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Back to the Future (Part I) 

(First published in the XK Gazette in 2008)

                                                                                             By Paul Abadjian



I know that this shall come as a blow to those loyal readers unfortunate enough to know me personally, but I have never considered myself to be at the forefront of fashion or trends. An example of this was my attitude to backgammon. When it became de rigueur amongst the London smart-set in the early/ mid 70s, I wouldn’t be seen dead playing the game, as it seemed such a cliché. Needless to say, I chose to learn it in the late 70’s, just when it had become deeply unfashionable, and remember well those long lonely evenings playing with myself, as it were. At least it kept me fit, commuting back and forth from one side of the board to the other. My attitude to cutting-edge technology is much the same. When personal organisers became all the rage 10 years or so ago, I clung steadfastly to my house brick-sized Filofax, and still do.  I opined to anyone who would listen (not many) that had we had electronic personal organisers for the past 50 years, and they had just introduced Filofaxes, many would hail this as a huge step forward. We would now able to access instantly any data required, never risking losing it all into the ether. As a bonus, there was almost no risk of losing the Filofax itself, due to its gargantuan size compared to the P.O., and you couldn’t break it when you accidentally sat on it.


A further plus point was that it could be wielded effectively to defend one self against muggers, intruders and general miscreants- try doing that with your pocket-sized personal organisers. I have a similar ambivalent view of Satellite Navigation. Having always felt quietly confident around maps, I have never felt the burning need to join the Tom Tom Club. However, I do not know whether my male readers have a similar view, but I have always found that persons of a Female Persuasion, despite, I hasten to add, having numerous EXCELLENT skills and abilities, often exceeding those of their male counterparts, I am reliably assured, frequently seem a little ‘challenged’ when it comes to the gentle art of interpreting a map. This has led, over the years, to Mr & Mrs Abadjian ( both Mk I & Mk II) arriving, eventually, at our chosen destination, via a somewhat circuitous route, with the atmosphere in the car feeling distinctly frosty. This may or may not have been a trend unique to us as couples, (though I suspect not), and may or may not have contributed in some measure to the fact that both said ladies are ‘ex’. I had no wish to perpetuate this worrying and expensive trend with my Fabulous Fiancé  Fiona, whom, despite being an expert specialist Guru in all things travel, seems equally challenged when it comes to map reading. We therefore recently decided to take the plunge with Sat Nav.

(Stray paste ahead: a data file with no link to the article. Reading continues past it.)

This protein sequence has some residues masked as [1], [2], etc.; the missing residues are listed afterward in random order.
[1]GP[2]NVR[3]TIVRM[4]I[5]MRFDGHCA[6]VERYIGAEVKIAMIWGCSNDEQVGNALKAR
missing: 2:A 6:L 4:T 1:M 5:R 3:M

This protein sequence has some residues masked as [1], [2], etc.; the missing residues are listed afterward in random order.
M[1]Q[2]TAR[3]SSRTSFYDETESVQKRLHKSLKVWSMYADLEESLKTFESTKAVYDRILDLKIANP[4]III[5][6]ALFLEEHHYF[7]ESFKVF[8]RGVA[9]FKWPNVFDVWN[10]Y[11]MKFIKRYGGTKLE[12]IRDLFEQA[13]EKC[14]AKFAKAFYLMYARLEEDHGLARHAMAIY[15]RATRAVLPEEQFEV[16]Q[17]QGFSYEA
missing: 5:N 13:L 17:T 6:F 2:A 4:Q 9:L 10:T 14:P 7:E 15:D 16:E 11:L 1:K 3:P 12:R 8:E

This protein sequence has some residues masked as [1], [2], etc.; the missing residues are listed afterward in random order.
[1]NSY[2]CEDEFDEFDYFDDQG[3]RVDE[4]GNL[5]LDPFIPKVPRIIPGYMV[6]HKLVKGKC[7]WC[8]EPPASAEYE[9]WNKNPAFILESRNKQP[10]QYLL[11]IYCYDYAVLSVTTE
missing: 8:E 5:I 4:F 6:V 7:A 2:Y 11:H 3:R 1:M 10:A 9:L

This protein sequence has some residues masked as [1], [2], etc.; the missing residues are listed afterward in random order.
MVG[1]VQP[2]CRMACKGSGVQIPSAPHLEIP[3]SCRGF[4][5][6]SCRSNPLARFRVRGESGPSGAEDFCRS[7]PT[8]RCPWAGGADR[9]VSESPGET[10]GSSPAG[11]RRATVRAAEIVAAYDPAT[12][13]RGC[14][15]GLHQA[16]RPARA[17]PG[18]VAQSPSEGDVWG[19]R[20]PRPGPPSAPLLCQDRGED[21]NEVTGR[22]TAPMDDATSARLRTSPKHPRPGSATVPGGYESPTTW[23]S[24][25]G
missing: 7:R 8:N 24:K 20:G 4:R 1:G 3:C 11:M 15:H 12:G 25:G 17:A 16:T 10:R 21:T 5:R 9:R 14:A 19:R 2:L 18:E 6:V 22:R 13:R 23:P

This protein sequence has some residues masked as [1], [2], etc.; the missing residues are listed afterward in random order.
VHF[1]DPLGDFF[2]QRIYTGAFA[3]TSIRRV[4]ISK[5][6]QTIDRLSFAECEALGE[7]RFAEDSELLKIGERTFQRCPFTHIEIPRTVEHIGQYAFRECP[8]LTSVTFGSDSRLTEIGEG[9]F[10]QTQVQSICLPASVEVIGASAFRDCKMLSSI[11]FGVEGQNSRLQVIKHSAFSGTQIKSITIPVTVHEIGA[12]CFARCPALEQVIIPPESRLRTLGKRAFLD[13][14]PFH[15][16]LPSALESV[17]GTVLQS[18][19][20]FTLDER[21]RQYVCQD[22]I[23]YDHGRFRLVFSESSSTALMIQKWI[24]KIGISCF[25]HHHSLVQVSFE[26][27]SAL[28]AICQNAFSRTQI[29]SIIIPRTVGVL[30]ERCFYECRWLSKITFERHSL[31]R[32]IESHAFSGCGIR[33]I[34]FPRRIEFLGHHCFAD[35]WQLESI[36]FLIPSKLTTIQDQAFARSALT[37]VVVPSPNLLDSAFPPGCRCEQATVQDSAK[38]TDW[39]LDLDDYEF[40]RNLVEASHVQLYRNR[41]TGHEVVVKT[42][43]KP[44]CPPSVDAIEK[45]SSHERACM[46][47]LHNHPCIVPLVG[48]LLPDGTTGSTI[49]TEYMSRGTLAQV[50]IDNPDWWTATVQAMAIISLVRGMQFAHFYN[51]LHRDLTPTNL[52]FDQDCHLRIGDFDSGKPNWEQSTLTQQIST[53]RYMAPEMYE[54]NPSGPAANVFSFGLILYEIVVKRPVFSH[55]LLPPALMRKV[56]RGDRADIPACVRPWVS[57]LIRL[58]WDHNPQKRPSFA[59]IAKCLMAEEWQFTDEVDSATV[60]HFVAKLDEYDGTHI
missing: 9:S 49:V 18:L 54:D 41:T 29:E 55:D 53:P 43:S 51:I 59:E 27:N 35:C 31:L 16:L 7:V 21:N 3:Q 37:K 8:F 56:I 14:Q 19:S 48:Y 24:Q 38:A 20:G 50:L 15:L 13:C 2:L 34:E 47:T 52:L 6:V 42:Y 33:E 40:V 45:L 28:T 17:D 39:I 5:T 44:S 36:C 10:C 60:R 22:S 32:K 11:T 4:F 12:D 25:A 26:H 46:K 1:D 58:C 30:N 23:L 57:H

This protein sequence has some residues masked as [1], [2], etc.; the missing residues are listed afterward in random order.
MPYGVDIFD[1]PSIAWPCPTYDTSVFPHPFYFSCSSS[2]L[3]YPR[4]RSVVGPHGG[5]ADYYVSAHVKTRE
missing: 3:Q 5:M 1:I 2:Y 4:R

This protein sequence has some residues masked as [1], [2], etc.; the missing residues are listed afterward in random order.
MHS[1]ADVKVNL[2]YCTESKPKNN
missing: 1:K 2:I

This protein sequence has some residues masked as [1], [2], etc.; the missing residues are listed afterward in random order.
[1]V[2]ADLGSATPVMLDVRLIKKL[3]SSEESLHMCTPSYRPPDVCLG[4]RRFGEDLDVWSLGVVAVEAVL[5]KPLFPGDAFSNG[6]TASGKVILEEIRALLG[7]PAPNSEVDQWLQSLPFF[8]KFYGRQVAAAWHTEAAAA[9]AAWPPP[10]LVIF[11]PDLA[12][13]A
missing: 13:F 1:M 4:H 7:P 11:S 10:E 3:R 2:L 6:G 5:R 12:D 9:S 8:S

Our initial brief foray into the brave new world of electronic guidance was not a conspicuous success however. On the Spanish XK Club tour, Jaguar Spain had graciously lent us an X –Type (excellent car, buy one immediately) and this was fitted with a sat. nav. The only drawback was that the lady trapped therein seemed only to be capable of relaying her instructions in Spanish. Not a big issue as we had the superb route book honed to perfection over a period of many months by Ricardo and Encarnita Galvani. However, Fiona was obliged to leave 3 days before the end of the tour (someone around here has to work for a living) and so we drove reluctantly from where the tour was over nighting in the Pyrenees to Barcelona airport. As a parting loving gesture, I asked Fiona to set the Sat. Nav. to get me back to base, about 1.5 hours away. As I had driven throughout the tour, I had had no dealings with the Sat. nav., and thus had no idea how to work it. Navigating her way diligently through all the Spanish instructions, Fiona duly keyed in the name of my destination, as we made our tearful farewells.


Flying solo for the first time, I was mildly surprised to hear my gentle Iberian guide urging me in a south-westerly direction, as I knew full well that my route home lay north east.  However, I managed to rationalise it in my own mind with the explanation that Lolita (for I am sure that must be her name) was taking me towards the ring road, sensibly avoiding the chaos and confusion of central Barcelona. Lulled into a cosy, but false, sense of security I failed to notice said ring road come and go, as Lolita and I speared resolutely in the wrong direction. Arriving in due course at the ticket booth at the start of the toll road heading south I realised that something was seriously amiss on the navigation front. It was not possible to turn around, so I was obliged to hit the Autovia-taking me still further away from where I needed to be, and at greatly enhanced velocity. I would just have to take the first exit, which did not arrive for several miles. It turned out that although this was indeed an exit off the motorway, there was no corresponding entrance back on to it on the other side, thus obliging one to join the tiny coast road, which wound circuitously along the cliff edge back towards Barcelona. It was Sunday evening, and traffic coming back into town was horrendous, and it took me nearly an hour and a half to get back to my starting point near the airport, which left me with a further 1.5 hours to get back to the hotel . The atmosphere in the car was frosty, with Lolita beseeching me constantly, in ever more hysterical Spanish, to turn around. Instead I turned her off, in disgust.


It was when I eventually got back to the hotel, courtesy of good old-fashioned maps, that I realised that there were two towns with the same name, in completely opposite directions, and the one that Fiona had inadvertently entered into the Sat. Nav. was, as Sod’s Law invariably dictates, the wrong one. …….ah, the joys of technology…….



Back to the Future (Part II)


………continued  from last month’s article, in which we established:-


  1. Paul is a Neanderthal  when it comes to technology
  2. He got horribly lost in Spain as a result, and
  3. Girls are crap at map-reading